A few weeks ago I was browsing products at Sephora. While looking in the Laura Mercier section, I overhead a conversation between two teenage girls. One said, “I heard Nars has a really good foundation. Look at this one.” I turned to look their way and saw both girls had near-perfect skin that didn’t need foundation, let alone one with heavy coverage one. I wanted
Growing up, the back of my bedroom door was covered with photos of models and celebrities I had meticulously clipped from Seventeen, Teen Vogue and Elle. While I admired the dresses donned by the various starlets, the bedroom door served a dual darker purpose. I spent hours standing in the mirror trying to figure out how to make my collar bones pop out like Gwyneth Paltrow’s
My mother and I–we don’t always see eye to eye when it comes to fashion. She’s much more classic à la Jackie O., whereas I’m more Mary-Kate Olsen mixed with how Angela Chase might dress like if she were real and in her 20s Despite our differences, my mom taught me two important fashion lessons: 1. If something doesn’t look great on you, it’s the clothes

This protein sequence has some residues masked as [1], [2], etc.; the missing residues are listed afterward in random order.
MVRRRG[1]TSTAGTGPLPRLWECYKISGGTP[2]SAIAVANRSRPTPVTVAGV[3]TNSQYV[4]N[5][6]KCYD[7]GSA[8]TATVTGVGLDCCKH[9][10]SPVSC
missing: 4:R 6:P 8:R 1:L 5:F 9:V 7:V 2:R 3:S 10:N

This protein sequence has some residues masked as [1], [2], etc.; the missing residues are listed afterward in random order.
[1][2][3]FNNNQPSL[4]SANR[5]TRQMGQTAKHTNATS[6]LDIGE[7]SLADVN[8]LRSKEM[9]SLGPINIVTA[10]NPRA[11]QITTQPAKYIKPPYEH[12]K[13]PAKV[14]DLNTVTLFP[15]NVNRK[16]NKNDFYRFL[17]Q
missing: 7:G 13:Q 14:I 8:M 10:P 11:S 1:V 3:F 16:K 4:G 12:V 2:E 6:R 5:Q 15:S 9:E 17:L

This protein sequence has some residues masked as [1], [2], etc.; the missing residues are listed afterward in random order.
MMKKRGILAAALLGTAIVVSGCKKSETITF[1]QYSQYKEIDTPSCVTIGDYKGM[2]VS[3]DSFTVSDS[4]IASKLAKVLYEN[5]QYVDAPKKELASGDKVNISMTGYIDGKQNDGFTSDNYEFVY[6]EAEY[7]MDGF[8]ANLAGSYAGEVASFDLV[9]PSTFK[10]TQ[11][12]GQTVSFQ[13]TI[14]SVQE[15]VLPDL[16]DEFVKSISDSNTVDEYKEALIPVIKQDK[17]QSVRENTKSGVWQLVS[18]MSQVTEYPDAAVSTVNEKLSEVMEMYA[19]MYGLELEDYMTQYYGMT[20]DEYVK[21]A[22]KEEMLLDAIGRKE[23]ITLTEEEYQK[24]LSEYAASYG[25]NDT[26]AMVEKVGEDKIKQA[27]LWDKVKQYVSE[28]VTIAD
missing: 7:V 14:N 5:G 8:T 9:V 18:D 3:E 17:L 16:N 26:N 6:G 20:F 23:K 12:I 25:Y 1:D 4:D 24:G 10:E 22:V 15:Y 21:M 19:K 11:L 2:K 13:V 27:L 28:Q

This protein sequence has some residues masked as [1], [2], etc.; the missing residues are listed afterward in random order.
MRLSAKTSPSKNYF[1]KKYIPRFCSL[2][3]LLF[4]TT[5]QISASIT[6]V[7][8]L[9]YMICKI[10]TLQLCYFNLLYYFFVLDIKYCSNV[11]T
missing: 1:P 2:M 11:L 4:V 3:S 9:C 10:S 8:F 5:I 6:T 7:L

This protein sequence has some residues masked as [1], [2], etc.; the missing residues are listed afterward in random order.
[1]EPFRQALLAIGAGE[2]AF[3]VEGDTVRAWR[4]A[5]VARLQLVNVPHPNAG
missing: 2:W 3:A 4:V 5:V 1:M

If you read IFB’s (Independent Fashion Bloggers) article “Bloggers & Body Image: Are We Helping Or Hurting Ourselves?” by Taylor Davies last week, you may have come away feeling hurt and confused. That’s how I felt. Davies writes: The majority of very visible, successful style bloggers are thin and beautiful – which isn’t their fault of course, nor should they be chastised for it .
I reached out to readers and asked them to share advice on how to encourage positive body image. As part of an ongoing discussing on body image, I compiled a list of 4 ways to improve and encourage positive body image. Tips for Encouraging Positive Body Image Realize that most images in the media are doctored or photoshopped. Think someone in a makeup ad or